Is Borderline Personality Disorder Genetic?

Borderline personality disorder (BPD) is a complex mental illness that is often misunderstood and misdiagnosed. While there's still much that doctors and researchers don't know about BPD, many studies have been done on what contributes to the disorder, including whether there's a genetic component involved.

BPD is a mental health condition that has to do with regulating emotions, according to the National Alliance on Mental Illness (NAMI). Those who have BPD often experience deep, intense feelings for long periods of time, and may struggle to get back to a baseline after the triggering event. This difficulty with self-regulation can lead to poor self-image, impulsivity, an intense fear of abandonment, unstable relationships, intense responses to stressors, and self-harm. Only an estimated 1.4% of the U.S. population experiences BPD, though nearly 75% of those diagnosed are women.

Since BPD can often co-occur with other mental health disorders, like post-traumatic stress disorder, it can be difficult to diagnose (via National Institute of Mental Health). While it used to be thought that BPD was untreatable, there are very effective forms of therapies that those with BPD respond positively to, such as dialectical behavior therapy and mentalization-based therapy (via Verywell Health).

How do genetics contribute to borderline personality disorder?

If you have a close family member with BPD, you are more likely to develop it yourself (via Verywell Health). For example, if you have a full sibling with BPD, you're 4.7 times more likely to develop it. If you have a fraternal twin with BPD, that risk goes up to 7.4. However, researchers are still exploring whether this is due to genetic components or environmental factors. Current research shows that there are two genes — DPYD and PKP4 — that increase the risk of developing BPD. However, these two genes are also linked to an increased risk of bipolar disorder and schizophrenia.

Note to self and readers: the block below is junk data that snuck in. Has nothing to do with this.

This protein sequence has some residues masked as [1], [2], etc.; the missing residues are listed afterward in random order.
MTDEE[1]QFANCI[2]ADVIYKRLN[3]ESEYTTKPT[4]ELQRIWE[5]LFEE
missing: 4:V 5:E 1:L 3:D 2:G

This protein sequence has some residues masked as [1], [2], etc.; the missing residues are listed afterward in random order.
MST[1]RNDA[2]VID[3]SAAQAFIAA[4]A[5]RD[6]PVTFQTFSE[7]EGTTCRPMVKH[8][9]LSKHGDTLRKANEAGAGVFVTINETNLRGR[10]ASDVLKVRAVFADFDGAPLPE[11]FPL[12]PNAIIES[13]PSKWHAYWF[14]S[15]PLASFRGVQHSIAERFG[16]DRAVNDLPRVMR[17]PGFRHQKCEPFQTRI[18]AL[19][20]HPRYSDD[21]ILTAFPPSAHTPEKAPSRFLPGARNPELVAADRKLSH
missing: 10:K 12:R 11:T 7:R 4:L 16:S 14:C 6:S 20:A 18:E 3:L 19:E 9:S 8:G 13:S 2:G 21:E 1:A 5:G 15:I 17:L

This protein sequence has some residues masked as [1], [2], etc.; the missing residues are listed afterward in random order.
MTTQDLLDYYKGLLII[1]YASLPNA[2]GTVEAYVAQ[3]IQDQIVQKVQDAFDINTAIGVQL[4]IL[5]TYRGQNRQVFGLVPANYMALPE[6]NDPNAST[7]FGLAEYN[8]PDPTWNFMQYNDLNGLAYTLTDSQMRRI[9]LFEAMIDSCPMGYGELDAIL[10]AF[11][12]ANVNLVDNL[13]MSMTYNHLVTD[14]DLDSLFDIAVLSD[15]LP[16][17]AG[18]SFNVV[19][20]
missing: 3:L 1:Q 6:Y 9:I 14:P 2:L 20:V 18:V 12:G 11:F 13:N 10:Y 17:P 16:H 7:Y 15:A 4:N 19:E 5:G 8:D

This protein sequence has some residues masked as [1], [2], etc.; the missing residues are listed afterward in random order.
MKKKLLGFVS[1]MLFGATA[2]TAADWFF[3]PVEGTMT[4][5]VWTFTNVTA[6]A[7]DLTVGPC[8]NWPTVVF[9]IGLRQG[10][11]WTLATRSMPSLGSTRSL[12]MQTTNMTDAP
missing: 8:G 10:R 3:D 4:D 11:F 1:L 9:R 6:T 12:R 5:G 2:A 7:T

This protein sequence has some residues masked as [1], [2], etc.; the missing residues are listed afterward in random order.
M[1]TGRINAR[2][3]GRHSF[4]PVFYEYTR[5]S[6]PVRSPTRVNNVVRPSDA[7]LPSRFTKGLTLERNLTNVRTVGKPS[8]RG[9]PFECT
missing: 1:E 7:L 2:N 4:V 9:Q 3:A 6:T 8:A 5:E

A 2019 Swedish twin study published in Molecular Psychiatry looked at the risk of BPD in identical twins. Researchers found that the risk of BPD in identical twins was much higher than in fraternal twins, pointing to the likelihood of a genetic cause (via Verywell Health). However, the study also found that there was a 54% contribution of environmental factors, meaning that there were unique factors that may not be shared by the twins that could also affect a person's risk of developing BPD. Other research has found that risk factors for BPD can include traumatic life events, childhood physical abuse, childhood sexual abuse, and childhood neglect.

The outlook for those with borderline personality disorder

Early diagnosis and intervention for BPD are critical. If left untreated, BPD can be dangerous (via Cleveland Clinic). In fact, those with BPD are 40 times more likely to die by suicide than the general population, with 8-10% of those living with BPD dying by suicide. People with BPD are also at an increased risk of substance use disorder, depression, and self-harm. However, with proper treatment, symptoms often gradually decrease with age, and some people even see their symptoms disappear in their 40s. It's very possible for the quality of life to greatly improve for those living with BPD.

If you know someone who's experiencing BPD, you can support them by educating yourself about the disorder so you can understand what they're going through. Encourage them to seek treatment and always offer patience and understanding. Take care of your own mental health by supporting yourself and seeking therapy if necessary. 

If you or someone you know is in immediate distress or thinking about hurting themselves, call the National Suicide Prevention Lifeline at 1-800-273-TALK (8255) or reach the Crisis Text Line by texting HELLO to 741741.